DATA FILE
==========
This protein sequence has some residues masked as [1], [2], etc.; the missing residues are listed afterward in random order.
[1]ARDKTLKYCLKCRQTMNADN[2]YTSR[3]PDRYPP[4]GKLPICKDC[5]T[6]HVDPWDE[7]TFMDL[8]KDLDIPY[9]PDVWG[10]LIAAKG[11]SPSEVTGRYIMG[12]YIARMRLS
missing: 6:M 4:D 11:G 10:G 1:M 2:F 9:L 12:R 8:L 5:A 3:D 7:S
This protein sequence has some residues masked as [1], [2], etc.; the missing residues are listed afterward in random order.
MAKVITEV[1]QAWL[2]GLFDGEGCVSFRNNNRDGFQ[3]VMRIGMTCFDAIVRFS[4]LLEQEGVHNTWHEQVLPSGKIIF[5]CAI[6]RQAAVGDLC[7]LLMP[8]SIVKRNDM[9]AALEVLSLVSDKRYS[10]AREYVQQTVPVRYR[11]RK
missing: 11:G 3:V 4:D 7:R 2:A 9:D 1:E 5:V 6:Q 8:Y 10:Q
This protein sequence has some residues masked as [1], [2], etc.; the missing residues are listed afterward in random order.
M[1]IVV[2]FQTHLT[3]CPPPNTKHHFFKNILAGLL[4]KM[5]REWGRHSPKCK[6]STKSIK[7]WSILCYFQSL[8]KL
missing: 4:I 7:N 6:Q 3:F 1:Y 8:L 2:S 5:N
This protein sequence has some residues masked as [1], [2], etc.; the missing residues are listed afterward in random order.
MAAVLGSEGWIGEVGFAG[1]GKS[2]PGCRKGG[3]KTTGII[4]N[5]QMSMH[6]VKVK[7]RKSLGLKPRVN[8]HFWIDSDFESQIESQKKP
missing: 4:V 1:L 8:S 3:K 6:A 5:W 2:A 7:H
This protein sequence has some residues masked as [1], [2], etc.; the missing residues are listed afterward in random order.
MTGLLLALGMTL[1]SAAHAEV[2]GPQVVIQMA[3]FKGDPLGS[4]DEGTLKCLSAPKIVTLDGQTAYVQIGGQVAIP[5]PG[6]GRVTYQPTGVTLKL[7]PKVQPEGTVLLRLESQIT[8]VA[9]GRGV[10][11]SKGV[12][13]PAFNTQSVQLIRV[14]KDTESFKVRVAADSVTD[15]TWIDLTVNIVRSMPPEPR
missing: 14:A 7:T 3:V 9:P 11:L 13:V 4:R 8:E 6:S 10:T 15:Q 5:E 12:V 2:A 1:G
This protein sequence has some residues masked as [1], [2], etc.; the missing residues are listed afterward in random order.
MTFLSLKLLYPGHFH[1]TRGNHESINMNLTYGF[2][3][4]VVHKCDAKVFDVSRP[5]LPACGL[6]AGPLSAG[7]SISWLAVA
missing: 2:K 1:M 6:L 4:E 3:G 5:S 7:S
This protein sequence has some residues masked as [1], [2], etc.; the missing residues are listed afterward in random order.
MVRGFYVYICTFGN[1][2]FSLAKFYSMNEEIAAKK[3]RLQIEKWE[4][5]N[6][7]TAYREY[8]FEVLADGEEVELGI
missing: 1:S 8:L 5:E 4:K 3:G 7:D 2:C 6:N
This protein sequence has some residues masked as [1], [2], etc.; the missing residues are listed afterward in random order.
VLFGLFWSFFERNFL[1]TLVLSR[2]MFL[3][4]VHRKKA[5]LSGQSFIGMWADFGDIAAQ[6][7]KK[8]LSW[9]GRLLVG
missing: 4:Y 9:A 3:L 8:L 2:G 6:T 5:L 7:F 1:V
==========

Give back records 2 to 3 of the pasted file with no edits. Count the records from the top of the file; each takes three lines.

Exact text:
This protein sequence has some residues masked as [1], [2], etc.; the missing residues are listed afterward in random order.
MAKVITEV[1]QAWL[2]GLFDGEGCVSFRNNNRDGFQ[3]VMRIGMTCFDAIVRFS[4]LLEQEGVHNTWHEQVLPSGKIIF[5]CAI[6]RQAAVGDLC[7]LLMP[8]SIVKRNDM[9]AALEVLSLVSDKRYS[10]AREYVQQTVPVRYR[11]RK
missing: 11:G 3:V 4:D 7:R 2:A 9:D 1:E 5:V 6:Q 8:Y 10:Q
This protein sequence has some residues masked as [1], [2], etc.; the missing residues are listed afterward in random order.
M[1]IVV[2]FQTHLT[3]CPPPNTKHHFFKNILAGLL[4]KM[5]REWGRHSPKCK[6]STKSIK[7]WSILCYFQSL[8]KL
missing: 4:I 7:N 6:Q 3:F 1:Y 8:L 2:S 5:N